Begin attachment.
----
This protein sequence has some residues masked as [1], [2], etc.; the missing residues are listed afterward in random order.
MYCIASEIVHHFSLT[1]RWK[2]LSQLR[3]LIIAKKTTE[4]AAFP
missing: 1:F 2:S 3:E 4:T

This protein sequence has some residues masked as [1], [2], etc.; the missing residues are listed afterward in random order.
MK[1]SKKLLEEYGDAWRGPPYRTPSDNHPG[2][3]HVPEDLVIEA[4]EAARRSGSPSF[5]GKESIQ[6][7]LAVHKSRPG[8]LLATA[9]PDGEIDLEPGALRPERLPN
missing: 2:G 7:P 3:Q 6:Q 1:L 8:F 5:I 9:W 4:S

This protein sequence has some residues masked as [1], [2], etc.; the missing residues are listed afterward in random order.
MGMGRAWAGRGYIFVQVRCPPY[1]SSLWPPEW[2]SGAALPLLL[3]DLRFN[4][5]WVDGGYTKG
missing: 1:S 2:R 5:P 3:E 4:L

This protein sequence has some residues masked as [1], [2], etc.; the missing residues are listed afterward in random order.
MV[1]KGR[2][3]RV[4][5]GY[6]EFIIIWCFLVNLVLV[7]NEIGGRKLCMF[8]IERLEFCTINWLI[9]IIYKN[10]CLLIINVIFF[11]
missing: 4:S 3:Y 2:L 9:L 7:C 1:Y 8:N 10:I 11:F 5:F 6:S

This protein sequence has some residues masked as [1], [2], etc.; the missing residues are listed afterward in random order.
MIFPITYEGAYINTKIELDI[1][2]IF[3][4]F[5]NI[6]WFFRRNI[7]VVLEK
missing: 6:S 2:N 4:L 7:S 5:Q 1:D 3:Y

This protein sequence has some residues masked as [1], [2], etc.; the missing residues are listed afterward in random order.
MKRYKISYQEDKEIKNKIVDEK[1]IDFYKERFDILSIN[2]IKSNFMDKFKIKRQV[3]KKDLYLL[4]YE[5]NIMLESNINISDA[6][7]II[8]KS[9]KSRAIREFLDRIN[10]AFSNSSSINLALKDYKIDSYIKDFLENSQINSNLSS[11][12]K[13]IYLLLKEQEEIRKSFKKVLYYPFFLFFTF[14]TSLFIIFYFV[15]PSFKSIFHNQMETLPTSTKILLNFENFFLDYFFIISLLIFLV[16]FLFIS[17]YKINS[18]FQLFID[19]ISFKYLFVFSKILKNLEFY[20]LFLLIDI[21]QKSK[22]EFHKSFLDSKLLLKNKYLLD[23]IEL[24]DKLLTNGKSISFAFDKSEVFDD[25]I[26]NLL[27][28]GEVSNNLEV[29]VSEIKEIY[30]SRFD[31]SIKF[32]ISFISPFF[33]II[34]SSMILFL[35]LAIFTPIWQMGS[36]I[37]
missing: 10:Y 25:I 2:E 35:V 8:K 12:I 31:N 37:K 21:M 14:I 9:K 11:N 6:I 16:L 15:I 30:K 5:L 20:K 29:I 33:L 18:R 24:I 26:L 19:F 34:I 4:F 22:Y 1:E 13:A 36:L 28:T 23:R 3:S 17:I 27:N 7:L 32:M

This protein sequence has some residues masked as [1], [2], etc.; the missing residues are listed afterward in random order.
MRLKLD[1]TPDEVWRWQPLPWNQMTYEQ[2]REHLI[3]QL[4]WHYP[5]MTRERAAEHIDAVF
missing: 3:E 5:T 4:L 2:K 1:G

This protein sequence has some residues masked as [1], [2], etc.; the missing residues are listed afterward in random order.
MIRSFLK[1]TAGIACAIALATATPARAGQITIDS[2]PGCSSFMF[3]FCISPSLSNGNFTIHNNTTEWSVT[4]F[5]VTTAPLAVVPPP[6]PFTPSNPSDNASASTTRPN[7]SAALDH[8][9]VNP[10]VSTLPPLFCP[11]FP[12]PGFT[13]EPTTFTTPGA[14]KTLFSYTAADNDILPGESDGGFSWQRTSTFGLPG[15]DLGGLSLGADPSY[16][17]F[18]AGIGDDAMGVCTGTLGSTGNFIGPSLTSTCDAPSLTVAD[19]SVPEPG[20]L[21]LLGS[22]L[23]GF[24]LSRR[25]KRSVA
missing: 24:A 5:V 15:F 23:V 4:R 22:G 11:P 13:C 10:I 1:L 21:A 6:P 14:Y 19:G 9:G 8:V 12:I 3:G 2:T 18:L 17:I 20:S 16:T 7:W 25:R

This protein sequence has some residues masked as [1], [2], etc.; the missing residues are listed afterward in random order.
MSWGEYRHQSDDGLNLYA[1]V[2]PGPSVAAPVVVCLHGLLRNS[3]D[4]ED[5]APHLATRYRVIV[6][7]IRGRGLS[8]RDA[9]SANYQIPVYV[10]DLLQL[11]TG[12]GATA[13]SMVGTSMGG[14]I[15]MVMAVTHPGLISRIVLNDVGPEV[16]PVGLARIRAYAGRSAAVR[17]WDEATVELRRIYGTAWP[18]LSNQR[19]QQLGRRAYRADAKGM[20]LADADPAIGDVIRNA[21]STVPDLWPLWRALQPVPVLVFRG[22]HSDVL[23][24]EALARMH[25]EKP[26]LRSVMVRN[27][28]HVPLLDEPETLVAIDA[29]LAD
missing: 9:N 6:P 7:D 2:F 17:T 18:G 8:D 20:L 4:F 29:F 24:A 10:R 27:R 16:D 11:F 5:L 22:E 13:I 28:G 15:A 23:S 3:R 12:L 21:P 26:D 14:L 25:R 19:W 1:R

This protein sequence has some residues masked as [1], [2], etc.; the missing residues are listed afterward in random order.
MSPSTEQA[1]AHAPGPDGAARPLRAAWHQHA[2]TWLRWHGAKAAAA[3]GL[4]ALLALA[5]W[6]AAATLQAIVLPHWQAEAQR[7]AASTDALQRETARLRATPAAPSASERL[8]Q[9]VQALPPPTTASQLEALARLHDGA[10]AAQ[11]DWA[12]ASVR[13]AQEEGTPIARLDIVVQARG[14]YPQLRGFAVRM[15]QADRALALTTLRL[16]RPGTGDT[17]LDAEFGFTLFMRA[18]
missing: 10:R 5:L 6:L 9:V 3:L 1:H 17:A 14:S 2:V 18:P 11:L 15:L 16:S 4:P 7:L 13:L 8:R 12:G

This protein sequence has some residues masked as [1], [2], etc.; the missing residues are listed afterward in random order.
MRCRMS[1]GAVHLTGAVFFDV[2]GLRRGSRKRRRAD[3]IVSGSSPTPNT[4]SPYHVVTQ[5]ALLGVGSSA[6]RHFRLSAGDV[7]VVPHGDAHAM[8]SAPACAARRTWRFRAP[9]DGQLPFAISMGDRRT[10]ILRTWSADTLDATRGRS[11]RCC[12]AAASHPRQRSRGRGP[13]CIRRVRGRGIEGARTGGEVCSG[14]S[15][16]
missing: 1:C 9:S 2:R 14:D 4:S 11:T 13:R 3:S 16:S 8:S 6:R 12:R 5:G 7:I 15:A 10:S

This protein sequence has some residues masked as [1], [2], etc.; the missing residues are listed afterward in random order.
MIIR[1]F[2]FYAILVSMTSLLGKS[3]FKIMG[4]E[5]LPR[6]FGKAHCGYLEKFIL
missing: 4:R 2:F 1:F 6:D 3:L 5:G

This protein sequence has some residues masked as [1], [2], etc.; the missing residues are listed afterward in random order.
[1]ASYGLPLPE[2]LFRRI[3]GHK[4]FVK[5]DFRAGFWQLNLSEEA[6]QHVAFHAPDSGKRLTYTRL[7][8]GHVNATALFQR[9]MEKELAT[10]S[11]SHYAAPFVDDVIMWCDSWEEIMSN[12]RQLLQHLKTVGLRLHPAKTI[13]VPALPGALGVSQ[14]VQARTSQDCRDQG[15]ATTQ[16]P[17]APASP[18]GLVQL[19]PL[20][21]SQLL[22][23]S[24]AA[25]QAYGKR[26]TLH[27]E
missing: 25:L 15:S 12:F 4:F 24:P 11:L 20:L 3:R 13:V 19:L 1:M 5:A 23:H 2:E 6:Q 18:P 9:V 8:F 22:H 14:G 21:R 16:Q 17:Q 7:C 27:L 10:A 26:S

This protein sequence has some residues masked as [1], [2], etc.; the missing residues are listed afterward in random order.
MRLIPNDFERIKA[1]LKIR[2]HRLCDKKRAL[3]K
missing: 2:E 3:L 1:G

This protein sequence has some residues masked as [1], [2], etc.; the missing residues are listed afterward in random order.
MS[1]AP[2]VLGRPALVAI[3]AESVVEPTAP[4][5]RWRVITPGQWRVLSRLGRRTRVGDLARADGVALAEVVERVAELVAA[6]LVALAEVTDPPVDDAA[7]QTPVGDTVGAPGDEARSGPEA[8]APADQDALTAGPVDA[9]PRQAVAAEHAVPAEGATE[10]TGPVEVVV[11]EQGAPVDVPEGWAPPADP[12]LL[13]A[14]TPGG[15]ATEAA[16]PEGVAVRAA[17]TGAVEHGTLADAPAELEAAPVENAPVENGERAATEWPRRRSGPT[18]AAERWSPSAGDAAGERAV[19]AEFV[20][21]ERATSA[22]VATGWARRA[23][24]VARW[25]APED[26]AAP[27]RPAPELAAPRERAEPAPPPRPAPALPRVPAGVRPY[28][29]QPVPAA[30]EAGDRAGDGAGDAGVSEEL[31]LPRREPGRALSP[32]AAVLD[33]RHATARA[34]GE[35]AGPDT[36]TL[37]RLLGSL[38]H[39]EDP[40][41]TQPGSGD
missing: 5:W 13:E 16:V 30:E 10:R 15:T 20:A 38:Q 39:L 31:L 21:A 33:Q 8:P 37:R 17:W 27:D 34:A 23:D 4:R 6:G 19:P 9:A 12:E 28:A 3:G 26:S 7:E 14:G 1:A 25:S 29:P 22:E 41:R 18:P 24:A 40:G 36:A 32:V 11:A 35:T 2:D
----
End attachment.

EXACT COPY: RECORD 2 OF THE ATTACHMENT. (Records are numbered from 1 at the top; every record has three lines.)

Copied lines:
This protein sequence has some residues masked as [1], [2], etc.; the missing residues are listed afterward in random order.
MK[1]SKKLLEEYGDAWRGPPYRTPSDNHPG[2][3]HVPEDLVIEA[4]EAARRSGSPSF[5]GKESIQ[6][7]LAVHKSRPG[8]LLATA[9]PDGEIDLEPGALRPERLPN
missing: 2:G 7:P 3:Q 6:Q 1:L 8:F 5:I 9:W 4:S